Verb apprentice Definition and Examples


Verb:

apprentice

Definition as verb:

Verb

apprentice (third-person singular simple present apprentices, present participle apprenticing, simple past and past participle apprenticed)

  1. (transitive) To put under the care and supervision of a master, for the purpose of instruction in a trade or business.
  2. (transitive) To be an apprentice to.

More definition:


1.a person who works for another in order to learn a trade, an apprentice to a plumber.

2.History/Historical. a person legally bound through indenture to a master craftsman in order to learn a trade.

3.a learner; novice; tyro.

4.U.S. Navy. an enlisted person receiving specialized training.

5.a jockey with less than one year's experience who has won fewer than 40 races.


6.to bind to or place with an employer, master craftsman, or the like, for instruction in a trade.


7.to serve as an apprentice, He apprenticed for 14 years under a master silversmith.

1. someone who works for a skilled or qualified person in order to learn a trade or profession, esp for a recognized period

2. any beginner or novice verb

3. (transitive) to take, place, or bind as an apprentice Derived Formsapprenticeship, noun Word OriginC14, from Old French aprentis, from Old French aprendre to learn, from Latin apprehendere to apprehendCollins English Dictionary - Complete & Unabridged 2012 Digital Edition © William Collins Sons & Co. Ltd. 1979, 1986 © HarperCollinsPublishers 1998, 2000, 2003, 2005, 2006, 2007, 2009, 2012 Cite This Source
c.1300, from Old French aprentiz "someone learning" (13c., Modern French apprenti, taking the older form as a plural), also as an adjective, "unskilled, inexperienced," from aprendre (Modern French apprendre) "to learn; to teach," contracted from Latin apprehendere (see apprehend). Shortened form prentice long was more usual in English.
1630s, from apprentice (n.). Related, Apprenticed; apprenticing.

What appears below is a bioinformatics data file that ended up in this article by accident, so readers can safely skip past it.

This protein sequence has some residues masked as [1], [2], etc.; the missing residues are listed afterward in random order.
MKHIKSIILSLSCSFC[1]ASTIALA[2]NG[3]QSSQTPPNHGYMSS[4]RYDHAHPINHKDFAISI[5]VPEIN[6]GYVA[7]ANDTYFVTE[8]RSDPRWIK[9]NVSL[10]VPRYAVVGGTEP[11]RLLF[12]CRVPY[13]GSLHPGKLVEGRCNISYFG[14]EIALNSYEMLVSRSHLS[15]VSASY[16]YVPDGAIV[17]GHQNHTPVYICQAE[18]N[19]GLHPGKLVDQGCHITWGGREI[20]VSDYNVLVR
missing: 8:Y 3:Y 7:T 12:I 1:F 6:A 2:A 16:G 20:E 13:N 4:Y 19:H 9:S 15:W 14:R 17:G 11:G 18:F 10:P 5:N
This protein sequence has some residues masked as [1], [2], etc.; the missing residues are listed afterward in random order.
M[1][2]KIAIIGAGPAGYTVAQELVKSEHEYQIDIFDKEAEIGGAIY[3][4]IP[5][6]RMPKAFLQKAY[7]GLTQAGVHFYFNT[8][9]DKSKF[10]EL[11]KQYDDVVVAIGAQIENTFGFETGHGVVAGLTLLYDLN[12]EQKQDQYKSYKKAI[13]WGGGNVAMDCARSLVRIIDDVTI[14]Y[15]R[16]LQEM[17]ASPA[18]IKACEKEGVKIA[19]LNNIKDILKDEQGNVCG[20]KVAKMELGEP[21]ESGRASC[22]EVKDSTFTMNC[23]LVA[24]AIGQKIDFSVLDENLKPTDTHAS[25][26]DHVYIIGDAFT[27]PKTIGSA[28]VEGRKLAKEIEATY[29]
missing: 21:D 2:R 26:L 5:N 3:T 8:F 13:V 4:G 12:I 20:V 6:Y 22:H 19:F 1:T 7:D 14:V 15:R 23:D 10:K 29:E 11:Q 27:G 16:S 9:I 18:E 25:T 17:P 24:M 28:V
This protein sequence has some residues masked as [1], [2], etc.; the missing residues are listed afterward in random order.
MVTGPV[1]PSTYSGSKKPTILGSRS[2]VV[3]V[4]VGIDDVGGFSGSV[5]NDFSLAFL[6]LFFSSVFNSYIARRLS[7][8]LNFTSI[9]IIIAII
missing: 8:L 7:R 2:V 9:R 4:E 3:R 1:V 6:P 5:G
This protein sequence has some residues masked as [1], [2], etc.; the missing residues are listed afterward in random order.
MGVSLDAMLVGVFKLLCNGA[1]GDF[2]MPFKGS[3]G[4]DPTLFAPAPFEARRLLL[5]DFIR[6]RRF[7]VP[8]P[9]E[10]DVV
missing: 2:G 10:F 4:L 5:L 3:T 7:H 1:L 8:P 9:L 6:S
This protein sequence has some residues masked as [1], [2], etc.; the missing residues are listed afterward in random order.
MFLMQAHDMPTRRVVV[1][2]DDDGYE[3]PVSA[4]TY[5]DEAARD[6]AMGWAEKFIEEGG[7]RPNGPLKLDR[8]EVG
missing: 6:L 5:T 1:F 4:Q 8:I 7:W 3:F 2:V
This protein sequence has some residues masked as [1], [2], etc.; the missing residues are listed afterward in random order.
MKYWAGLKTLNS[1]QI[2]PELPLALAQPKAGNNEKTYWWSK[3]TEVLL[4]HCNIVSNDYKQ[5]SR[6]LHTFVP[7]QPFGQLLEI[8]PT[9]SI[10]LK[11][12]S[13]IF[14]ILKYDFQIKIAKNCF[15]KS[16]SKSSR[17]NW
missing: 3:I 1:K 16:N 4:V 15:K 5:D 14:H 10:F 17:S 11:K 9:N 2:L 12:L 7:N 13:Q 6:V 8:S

Examples:

In 1851 he began his engineering career as apprentice in an establishment at Manchester.

This was a form of apprenticeship, and it is not clear that the apprentice had any filial relation.

The first is of a preliminary character, qualifying for registration as a student or apprentice; in lieu of this examination, certificates of matriculation at a university, and those of certain other educational bodies, are accepted.

The latter has other interesting pictures, including a fresco representing an apprentice with pestle and mortar (Pestapepe), the only authentic work in Forli of Melozzo da Forli (1438-1494), an eminent master whose style was formed under the influence of Piero della Francesca, and who was the master of Palmezzano; the frescoes in the Sforza chapel in SS.

Besides these, there is also an apprentice school for industrial training.

David Barclay (the son of the famous apologist for the Quakers) was an apprentice in the house, but he subsequently became master, and had the honour of receiving George II.

The statute of 5 Elizabeth, c. 4, also curtailed their jurisdiction over journeymen and apprentices (see Apprentice Ship).

He began his medical career as apprentice to John Paisley, a Glasgow surgeon, and after completing his apprenticeship he became surgeon to a merchant vessel trading between London and the West Indies.

The released apprentice now visited his parents, and worked for a little time with them on the farm, meanwhile seeking employment in various printing offices, and, when he got it, giving nearly all his earnings to his father.

He served for a while as a saddler's apprentice, and after 1826 devoted himself to the life of a professional guide and hunter.

2 Samuel Lincoln (c. 1619-1690), the president's first American ancestor, son of Edward Lincoln, gent., of Hingham, Norfolk, emigrated to Massachusetts in 1637 as apprentice to a weaver and settled with two older brothers in Hingham, Mass.

There had been no one at Nuremberg skilled enough in the art of metal-engraving to teach it him to much purpose, and it had at one time been his father's intention to apprentice him to Martin Schongauer of Colmar, the most refined and accomplished German painter-engraver of his time.

MABINOGION (plural of Welsh mabinogi, from mabinog, a bard's apprentice), the title given to the collection of eleven Welsh prose tales (from the Red Book of Hergest) published (1838) by Lady Charlotte Guest, but applied in the Red Book to four only.

His father, whose name also was William, began life as an apprentice to a fitter, in which service he obtained the freedom of Newcastle, becoming a member of the gild of Hoastmen (coal-fitters); later in life he became a principal in the business, and attained a respectable position as a merchant in Newcastle, accumulating property worth nearly £ 20,000.



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